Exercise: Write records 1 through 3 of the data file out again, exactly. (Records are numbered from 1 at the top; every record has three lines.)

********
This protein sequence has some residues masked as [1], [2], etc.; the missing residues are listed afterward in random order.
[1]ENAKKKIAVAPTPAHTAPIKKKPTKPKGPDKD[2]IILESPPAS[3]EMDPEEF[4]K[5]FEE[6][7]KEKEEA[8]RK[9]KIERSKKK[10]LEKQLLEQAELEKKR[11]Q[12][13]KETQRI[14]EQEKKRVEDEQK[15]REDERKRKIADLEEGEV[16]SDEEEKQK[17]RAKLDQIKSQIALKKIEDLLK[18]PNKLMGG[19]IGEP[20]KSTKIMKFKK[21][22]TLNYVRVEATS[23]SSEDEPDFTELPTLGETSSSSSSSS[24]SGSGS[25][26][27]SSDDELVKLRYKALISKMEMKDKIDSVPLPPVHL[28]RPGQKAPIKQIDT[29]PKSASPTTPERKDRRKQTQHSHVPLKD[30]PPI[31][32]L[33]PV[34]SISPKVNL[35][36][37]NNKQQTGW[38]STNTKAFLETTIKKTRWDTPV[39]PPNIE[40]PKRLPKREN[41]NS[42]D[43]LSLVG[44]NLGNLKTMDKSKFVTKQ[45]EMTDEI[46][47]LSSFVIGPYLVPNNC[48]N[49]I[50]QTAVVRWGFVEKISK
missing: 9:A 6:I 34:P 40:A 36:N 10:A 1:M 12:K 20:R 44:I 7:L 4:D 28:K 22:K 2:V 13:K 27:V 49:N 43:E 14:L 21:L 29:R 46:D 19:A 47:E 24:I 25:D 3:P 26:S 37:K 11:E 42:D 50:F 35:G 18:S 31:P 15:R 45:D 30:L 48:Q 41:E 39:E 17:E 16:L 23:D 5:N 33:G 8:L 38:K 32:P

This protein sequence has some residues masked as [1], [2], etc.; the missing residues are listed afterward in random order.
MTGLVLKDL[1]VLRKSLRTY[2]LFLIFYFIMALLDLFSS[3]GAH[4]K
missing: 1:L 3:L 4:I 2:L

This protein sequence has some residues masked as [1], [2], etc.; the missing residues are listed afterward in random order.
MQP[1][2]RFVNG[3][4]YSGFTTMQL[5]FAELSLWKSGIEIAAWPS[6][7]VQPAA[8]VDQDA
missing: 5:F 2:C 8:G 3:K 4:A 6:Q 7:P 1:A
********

This protein sequence has some residues masked as [1], [2], etc.; the missing residues are listed afterward in random order.
[1]ENAKKKIAVAPTPAHTAPIKKKPTKPKGPDKD[2]IILESPPAS[3]EMDPEEF[4]K[5]FEE[6][7]KEKEEA[8]RK[9]KIERSKKK[10]LEKQLLEQAELEKKR[11]Q[12][13]KETQRI[14]EQEKKRVEDEQK[15]REDERKRKIADLEEGEV[16]SDEEEKQK[17]RAKLDQIKSQIALKKIEDLLK[18]PNKLMGG[19]IGEP[20]KSTKIMKFKK[21][22]TLNYVRVEATS[23]SSEDEPDFTELPTLGETSSSSSSSS[24]SGSGS[25][26][27]SSDDELVKLRYKALISKMEMKDKIDSVPLPPVHL[28]RPGQKAPIKQIDT[29]PKSASPTTPERKDRRKQTQHSHVPLKD[30]PPI[31][32]L[33]PV[34]SISPKVNL[35][36][37]NNKQQTGW[38]STNTKAFLETTIKKTRWDTPV[39]PPNIE[40]PKRLPKREN[41]NS[42]D[43]LSLVG[44]NLGNLKTMDKSKFVTKQ[45]EMTDEI[46][47]LSSFVIGPYLVPNNC[48]N[49]I[50]QTAVVRWGFVEKISK
missing: 9:A 6:I 34:P 40:A 36:N 10:A 1:M 12:K 20:R 44:I 7:L 4:D 28:K 22:K 2:V 13:K 27:V 49:N 43:E 14:L 21:L 29:R 46:D 19:A 47:E 24:I 25:D 3:P 26:S 37:K 11:E 42:D 50:F 35:G 18:S 31:P 15:R 45:D 30:L 48:Q 41:E 39:E 17:E 16:L 23:D 5:N 33:G 8:L 38:K 32:P

This protein sequence has some residues masked as [1], [2], etc.; the missing residues are listed afterward in random order.
MTGLVLKDL[1]VLRKSLRTY[2]LFLIFYFIMALLDLFSS[3]GAH[4]K
missing: 1:L 3:L 4:I 2:L

This protein sequence has some residues masked as [1], [2], etc.; the missing residues are listed afterward in random order.
MQP[1][2]RFVNG[3][4]YSGFTTMQL[5]FAELSLWKSGIEIAAWPS[6][7]VQPAA[8]VDQDA
missing: 5:F 2:C 8:G 3:K 4:A 6:Q 7:P 1:A